Biochemistry majors Audrey Short (left) and Callie Miller are the 2017-2018 Beckman Scholars (photos by Scott Kissell).
Biochemistry majors Audrey Short (left) and Callie Miller are the 2017-2018 Beckman Scholars (photos by Scott Kissell).

Beckman Scholars embrace research opportunities

By Susan Meikle, university news and communications

The opportunity to be involved in research was an important reason that Callie Miller and Audrey Short chose to attend Miami. They each joined a biochemistry research lab during their first semester, and their skills and dedication helped lead to their selection as the 2017-2018 Beckman Scholars at Miami. The $19,300 scholarship provides exceptional undergraduate students with continued support for a mentored research project over two summers and one academic year.

Miami was one of 12 schools to receive the Arnold and Mabel Beckman Scholars Program Institutional Award for 2016-2019. The program allows Miami to offer the Beckman Scholarship for up to five students over three years. 


Callie Miller with faculty mentor Mike Crowder.

Miller, a sophomore biochemistry and French double major from Champaign, Illinois, is mentored by Mike Crowder, professor and chair of chemistry and biochemistry. She joined his lab right when she started at Miami last year. She had been involved in research as a high school student through the ResearcHStart program at the University of Illinois and wanted to continue as an undergraduate student.

Miami “had the best opportunity for undergraduate research” among the colleges she applied to, Miller said, and “the best combination of education and research.”

She is working on Crowder’s research project on designing clinical inhibitors of metallo-beta-lactamases (MBLs), which render bacteria resistant to antibiotics.

The project, supported by a grant from the National Institutes of Health, is in collaboration with researchers from the University of California at San Diego, University of Texas at Austin and Case Western Reserve University.

This summer Miller is working on a new proposal targeting an enzyme in the bacteria C. difficile that it needs to infect humans.

“While only being a rising sophomore, Callie has quickly mastered a large number of research techniques in the lab, and she is leading her own project,” Crowder said. “She is a co-author on two submitted manuscripts, and I expect many more in the future. Her research trajectory is unbelievable, and I cannot wait to see what she accomplishes in the future.”

Next year Crowder plans to guide Miller in writing a grant proposal for the NIH “from the ground up” — a rare opportunity for an undergraduate student. 

Miller is a member of the university honors program and treasurer of Miami’s club sailing team. 


Audrey Short with doctoral student mentor Will Joesten.

Short, a junior biochemistry major and physics minor from Atlanta, Georgia, is mentored by Michael Kennedy, Ohio Eminent Scholar of Structural Biology. She joined Kennedy’s large lab group during her first semester at Miami. Originally a premedical studies co-major, she was attracted to the human disease aspect of Kennedy’s research on Type 1 diabetes.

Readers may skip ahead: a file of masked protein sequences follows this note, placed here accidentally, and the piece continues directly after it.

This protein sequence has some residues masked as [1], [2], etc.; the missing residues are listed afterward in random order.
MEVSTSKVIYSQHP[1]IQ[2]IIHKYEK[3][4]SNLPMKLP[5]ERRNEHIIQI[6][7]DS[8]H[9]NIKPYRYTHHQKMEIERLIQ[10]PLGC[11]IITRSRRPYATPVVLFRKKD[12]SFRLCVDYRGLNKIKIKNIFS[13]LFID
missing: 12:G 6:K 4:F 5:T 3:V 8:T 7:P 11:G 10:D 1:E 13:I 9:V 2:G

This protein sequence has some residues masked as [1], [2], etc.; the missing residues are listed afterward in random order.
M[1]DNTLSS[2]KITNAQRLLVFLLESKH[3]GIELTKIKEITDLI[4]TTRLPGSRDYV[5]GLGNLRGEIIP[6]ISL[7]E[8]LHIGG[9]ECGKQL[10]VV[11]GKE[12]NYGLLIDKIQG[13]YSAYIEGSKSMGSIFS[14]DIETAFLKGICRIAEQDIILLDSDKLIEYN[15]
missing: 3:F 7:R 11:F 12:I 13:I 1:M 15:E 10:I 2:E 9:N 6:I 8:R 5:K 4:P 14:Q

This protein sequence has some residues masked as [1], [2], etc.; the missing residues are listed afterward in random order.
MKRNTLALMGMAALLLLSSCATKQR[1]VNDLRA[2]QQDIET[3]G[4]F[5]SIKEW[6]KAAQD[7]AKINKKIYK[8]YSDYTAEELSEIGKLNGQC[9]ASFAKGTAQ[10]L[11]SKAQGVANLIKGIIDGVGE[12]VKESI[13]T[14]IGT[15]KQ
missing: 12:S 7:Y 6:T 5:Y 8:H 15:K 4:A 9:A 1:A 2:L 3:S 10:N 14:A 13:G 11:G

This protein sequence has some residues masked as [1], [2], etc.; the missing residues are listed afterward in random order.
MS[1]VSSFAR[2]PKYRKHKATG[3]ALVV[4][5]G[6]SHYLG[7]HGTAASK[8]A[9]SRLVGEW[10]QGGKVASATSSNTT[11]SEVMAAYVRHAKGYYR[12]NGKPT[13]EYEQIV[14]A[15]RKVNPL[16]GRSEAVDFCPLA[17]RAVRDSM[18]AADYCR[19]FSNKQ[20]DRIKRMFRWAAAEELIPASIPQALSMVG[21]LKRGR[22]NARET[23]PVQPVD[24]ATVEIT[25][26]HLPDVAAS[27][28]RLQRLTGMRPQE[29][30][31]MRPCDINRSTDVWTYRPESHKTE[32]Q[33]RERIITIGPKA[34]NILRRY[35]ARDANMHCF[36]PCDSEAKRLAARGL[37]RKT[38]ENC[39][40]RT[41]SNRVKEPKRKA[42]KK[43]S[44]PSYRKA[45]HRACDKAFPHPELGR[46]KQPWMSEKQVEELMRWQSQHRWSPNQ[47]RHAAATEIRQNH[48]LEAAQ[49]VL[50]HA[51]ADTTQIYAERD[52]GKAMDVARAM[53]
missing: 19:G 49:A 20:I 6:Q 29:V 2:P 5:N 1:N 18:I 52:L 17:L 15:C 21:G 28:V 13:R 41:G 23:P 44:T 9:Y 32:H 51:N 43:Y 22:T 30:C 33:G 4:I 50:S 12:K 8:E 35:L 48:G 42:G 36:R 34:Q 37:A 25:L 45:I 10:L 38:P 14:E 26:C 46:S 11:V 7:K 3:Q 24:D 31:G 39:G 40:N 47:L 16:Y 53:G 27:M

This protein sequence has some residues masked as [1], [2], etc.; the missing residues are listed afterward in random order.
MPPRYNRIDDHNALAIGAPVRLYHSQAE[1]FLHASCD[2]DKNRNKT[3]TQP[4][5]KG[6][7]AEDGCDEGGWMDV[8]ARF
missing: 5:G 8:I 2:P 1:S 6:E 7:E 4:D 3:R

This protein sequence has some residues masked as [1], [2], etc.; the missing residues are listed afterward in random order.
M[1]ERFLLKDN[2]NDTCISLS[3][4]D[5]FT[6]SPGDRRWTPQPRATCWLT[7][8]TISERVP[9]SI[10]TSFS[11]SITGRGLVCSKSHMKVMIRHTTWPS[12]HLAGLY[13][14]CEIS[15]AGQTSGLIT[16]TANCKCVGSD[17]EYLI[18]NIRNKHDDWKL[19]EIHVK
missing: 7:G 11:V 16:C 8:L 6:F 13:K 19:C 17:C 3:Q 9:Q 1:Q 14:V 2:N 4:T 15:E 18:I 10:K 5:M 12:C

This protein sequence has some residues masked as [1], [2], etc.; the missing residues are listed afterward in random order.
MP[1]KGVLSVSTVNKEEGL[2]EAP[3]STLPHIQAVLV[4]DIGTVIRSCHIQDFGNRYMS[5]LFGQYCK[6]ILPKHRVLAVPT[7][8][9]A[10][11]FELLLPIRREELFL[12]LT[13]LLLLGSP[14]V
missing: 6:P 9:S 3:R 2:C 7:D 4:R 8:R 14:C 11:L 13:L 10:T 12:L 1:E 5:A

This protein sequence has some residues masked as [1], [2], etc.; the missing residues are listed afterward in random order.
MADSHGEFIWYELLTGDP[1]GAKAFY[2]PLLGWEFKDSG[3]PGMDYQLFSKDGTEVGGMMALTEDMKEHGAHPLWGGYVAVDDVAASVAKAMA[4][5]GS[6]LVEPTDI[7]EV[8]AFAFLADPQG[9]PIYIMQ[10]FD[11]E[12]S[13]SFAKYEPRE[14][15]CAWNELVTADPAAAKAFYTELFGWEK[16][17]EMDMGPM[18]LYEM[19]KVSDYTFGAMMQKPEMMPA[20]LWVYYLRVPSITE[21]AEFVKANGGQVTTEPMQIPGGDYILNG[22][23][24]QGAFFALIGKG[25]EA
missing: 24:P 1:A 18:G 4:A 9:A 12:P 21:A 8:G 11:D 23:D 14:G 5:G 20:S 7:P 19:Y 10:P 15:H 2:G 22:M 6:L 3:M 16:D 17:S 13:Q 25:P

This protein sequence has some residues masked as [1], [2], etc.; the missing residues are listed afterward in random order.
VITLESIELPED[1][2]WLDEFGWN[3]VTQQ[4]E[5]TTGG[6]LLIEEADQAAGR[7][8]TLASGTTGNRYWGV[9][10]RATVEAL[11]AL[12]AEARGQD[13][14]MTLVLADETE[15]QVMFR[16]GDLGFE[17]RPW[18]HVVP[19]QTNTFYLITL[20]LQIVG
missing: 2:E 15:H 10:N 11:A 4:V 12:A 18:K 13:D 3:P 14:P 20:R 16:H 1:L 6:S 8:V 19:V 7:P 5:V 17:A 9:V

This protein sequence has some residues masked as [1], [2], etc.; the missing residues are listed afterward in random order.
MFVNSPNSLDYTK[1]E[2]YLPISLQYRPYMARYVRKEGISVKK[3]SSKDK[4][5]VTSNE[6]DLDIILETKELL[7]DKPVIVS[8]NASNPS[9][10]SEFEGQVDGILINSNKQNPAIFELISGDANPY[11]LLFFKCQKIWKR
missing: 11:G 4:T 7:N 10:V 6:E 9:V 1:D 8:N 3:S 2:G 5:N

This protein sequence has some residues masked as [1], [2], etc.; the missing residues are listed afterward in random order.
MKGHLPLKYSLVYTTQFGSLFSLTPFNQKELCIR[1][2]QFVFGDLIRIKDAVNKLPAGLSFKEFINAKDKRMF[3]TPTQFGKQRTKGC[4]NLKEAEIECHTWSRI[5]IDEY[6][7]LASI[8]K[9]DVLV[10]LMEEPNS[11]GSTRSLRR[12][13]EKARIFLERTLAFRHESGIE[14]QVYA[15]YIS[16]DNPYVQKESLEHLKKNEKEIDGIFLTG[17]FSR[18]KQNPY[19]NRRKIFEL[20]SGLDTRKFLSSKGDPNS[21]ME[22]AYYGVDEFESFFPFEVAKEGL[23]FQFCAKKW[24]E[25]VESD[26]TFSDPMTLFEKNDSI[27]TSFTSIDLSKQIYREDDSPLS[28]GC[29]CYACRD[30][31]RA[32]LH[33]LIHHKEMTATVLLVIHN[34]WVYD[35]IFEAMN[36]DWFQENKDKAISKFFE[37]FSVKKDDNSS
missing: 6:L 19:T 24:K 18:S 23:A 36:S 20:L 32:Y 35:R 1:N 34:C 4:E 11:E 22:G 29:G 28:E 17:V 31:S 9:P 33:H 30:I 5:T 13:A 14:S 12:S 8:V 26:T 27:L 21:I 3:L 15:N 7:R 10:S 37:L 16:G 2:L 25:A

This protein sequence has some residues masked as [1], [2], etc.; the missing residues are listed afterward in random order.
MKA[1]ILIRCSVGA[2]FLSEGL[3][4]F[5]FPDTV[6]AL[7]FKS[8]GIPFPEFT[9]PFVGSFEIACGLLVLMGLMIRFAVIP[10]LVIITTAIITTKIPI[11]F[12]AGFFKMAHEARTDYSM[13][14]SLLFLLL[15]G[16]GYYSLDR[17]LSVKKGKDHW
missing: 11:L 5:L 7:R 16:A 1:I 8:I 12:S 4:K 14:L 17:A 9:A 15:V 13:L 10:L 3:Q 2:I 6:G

After being immersed in undergraduate research, she has had such a positive experience that now she intends to pursue doctoral level research instead of medical school.

She is involved in Kennedy’s project to determine the role that gut microbes play in triggering Type 1 diabetes (T1D) in genetically susceptible individuals. 

The group uses a Non Obese Diabetic (NOD) mouse model system. Metabolic profiling studies are conducted on urine and fecal samples to indirectly detect changing gut microbial populations over time.  

Short is specifically working on immunohistology studies  — the microscopic study of tissues using antibodies that bind to tissue components — with the use of fluorescence microscopy to assess beta cells in the pancreas. Beta cells produce and secrete insulin, the hormone responsible for regulating levels of glucose in the blood.  In Type 1 diabetes, an autoimmune attack seeks and destroys these beta cells.

Kennedy’s doctoral student Will Joesten has worked closely with Short since she started in the lab. “Miami is incredible in the amount of energy and work ethic undergraduate students bring to research,” said Joesten, who has mentored 10 students in Kennedy’s lab. 

Short presented her research last year at the national meeting of the American Chemical Society. She is a member of the university honors program and a tutor at the Rinella Learning Center. 

Arnold and Mabel Beckman Foundation Beckman Scholars Program


"The Beckman Scholarship Program Institutional Award has become a very competitive award with a success rate of 8-10 percent. We are very fortunate to have received four of these awards, and Miami is one of only a few schools to have won the award four times," Crowder said.

The program is a limited-submission, invitation-only program. Invited institutions demonstrate a significant commitment to undergraduate research in chemistry and the biological sciences, with faculties and research facilities "judged to be of the quality necessary to support the caliber of undergraduate research program sought for Beckman Scholars," according to the foundation.

Students selected for the Beckman Scholarship work with one of Miami's Beckman Scholar mentors in the departments of biology, chemistry and biochemistry, or microbiology.